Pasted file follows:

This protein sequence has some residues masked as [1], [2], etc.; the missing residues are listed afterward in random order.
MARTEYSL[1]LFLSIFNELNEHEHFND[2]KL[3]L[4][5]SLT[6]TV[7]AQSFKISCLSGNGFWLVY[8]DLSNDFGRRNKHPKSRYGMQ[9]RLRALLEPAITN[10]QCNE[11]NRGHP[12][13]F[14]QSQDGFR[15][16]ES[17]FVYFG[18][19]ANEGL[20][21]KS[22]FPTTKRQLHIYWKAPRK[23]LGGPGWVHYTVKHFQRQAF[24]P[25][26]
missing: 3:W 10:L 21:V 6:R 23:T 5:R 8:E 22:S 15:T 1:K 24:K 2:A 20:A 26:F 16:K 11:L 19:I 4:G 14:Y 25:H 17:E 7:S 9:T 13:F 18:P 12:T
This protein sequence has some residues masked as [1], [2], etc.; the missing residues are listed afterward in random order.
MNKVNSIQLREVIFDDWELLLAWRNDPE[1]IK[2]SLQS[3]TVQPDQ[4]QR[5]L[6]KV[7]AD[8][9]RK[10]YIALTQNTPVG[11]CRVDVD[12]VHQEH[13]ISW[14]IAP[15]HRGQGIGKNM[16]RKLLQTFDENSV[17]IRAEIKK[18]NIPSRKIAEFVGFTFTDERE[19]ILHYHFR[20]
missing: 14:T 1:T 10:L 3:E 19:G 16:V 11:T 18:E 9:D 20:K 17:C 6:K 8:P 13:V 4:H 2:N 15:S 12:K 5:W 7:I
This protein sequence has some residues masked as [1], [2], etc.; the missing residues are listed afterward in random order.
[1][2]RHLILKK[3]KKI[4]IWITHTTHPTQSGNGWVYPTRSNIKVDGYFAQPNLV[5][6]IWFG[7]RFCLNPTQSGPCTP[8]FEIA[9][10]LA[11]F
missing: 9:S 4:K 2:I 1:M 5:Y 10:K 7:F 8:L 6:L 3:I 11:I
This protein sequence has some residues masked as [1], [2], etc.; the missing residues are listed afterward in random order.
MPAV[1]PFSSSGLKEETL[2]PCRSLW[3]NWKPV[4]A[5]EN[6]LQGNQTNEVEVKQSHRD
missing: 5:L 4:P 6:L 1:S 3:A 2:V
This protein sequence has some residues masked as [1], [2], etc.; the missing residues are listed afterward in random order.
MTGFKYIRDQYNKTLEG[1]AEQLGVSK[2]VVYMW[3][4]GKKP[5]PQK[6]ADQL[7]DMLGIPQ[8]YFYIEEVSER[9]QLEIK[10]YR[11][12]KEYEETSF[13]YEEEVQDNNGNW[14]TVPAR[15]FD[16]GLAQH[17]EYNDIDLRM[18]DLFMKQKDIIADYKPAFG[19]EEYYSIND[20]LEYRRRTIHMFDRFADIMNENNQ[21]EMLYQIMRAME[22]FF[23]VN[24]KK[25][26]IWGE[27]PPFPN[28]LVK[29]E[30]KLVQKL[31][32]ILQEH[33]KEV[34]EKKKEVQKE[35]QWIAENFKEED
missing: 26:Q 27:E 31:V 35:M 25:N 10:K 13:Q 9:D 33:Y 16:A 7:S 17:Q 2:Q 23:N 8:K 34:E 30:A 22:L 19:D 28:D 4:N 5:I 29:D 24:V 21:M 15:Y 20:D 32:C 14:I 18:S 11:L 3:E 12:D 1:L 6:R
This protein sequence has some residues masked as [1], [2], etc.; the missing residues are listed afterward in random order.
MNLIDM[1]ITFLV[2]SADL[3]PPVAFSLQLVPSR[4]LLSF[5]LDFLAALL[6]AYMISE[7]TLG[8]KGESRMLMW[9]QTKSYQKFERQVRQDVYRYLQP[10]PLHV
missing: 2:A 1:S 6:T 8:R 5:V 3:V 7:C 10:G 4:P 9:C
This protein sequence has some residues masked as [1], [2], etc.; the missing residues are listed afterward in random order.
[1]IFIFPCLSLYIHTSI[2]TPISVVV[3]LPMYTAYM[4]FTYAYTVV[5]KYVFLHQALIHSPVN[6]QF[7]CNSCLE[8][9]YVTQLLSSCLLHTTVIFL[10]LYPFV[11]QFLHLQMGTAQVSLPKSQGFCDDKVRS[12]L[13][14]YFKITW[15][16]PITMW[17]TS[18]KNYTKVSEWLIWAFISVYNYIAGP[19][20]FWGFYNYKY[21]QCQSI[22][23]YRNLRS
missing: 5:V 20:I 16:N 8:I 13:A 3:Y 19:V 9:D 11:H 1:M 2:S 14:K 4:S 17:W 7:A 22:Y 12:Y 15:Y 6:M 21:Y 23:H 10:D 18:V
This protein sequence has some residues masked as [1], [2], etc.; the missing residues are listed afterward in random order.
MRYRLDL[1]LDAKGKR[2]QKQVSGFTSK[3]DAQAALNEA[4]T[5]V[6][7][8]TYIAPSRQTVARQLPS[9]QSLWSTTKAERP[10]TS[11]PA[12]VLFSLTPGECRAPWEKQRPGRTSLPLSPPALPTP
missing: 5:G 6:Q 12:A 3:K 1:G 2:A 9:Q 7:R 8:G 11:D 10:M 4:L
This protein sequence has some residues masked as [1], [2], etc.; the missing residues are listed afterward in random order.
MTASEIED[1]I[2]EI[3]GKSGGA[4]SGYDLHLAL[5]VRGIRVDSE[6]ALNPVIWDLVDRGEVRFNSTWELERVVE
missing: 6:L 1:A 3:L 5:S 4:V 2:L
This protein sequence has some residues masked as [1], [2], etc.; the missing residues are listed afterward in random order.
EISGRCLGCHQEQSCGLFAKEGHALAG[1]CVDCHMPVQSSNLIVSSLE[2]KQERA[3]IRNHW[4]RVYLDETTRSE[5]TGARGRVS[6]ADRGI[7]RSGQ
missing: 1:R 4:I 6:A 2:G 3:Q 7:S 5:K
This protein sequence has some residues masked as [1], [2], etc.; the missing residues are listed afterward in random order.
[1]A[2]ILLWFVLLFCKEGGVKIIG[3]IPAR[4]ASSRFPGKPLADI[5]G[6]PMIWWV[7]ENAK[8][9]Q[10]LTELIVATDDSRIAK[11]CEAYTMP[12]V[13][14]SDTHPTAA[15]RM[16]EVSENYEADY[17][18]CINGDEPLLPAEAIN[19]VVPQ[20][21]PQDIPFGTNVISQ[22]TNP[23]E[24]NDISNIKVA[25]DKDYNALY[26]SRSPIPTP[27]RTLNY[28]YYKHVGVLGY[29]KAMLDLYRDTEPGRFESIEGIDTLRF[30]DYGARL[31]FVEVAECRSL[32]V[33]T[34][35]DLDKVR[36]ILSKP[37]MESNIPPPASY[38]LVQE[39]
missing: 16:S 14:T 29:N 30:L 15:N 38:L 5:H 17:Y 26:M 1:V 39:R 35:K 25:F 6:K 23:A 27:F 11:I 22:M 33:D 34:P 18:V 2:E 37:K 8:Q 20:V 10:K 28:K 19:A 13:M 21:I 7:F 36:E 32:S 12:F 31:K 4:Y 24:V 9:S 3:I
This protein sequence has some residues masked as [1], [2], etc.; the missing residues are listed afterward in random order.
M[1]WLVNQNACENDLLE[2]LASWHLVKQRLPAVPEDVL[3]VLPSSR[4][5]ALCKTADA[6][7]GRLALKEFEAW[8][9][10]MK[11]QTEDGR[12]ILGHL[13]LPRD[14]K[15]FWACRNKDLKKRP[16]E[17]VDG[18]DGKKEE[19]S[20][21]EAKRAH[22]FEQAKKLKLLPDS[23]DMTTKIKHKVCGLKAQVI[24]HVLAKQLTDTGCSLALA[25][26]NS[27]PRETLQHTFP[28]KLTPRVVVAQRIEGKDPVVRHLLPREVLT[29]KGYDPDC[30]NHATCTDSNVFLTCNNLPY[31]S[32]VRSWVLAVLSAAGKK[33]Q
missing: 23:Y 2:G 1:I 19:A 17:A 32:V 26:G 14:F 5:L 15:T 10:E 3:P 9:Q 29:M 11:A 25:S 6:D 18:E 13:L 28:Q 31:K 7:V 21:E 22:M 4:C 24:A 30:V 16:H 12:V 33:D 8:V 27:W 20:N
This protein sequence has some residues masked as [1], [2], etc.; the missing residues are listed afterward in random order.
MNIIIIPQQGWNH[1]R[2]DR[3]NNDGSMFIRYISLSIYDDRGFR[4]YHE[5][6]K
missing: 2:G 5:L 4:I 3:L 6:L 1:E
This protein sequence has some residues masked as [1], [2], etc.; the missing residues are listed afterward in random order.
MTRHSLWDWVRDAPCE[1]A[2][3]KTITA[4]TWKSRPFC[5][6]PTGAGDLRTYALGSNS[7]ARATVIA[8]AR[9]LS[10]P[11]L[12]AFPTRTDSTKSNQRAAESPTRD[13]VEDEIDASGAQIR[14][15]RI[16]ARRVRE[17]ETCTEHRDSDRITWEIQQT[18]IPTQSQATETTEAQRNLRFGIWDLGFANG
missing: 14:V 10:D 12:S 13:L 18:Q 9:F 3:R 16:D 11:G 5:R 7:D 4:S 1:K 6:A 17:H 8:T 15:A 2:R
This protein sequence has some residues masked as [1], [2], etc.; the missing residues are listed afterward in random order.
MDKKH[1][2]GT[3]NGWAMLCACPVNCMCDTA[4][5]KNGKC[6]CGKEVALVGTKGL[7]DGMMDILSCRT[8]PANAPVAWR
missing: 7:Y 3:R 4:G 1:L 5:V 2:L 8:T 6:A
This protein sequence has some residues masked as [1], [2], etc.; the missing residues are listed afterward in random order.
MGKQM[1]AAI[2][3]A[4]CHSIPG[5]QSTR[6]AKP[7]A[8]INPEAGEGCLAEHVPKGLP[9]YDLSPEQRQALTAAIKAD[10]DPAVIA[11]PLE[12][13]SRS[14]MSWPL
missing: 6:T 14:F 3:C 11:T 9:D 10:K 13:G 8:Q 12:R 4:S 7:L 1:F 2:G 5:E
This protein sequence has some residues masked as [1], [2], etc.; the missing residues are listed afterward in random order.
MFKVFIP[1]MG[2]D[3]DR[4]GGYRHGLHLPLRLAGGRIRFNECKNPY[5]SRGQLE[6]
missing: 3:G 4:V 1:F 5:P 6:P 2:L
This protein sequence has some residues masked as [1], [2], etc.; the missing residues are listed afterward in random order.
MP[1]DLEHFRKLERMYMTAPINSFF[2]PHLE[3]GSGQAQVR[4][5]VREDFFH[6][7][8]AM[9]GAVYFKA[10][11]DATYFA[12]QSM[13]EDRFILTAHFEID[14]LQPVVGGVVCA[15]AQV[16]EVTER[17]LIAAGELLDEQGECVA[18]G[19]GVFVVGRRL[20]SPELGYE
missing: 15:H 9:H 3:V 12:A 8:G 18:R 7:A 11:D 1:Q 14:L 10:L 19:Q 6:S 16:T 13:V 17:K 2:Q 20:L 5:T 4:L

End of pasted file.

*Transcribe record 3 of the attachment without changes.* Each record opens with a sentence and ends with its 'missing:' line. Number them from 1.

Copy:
This protein sequence has some residues masked as [1], [2], etc.; the missing residues are listed afterward in random order.
[1][2]RHLILKK[3]KKI[4]IWITHTTHPTQSGNGWVYPTRSNIKVDGYFAQPNLV[5][6]IWFG[7]RFCLNPTQSGPCTP[8]FEIA[9][10]LA[11]F
missing: 9:S 4:K 2:I 1:M 5:Y 10:K 7:F 8:L 6:L 3:I 11:I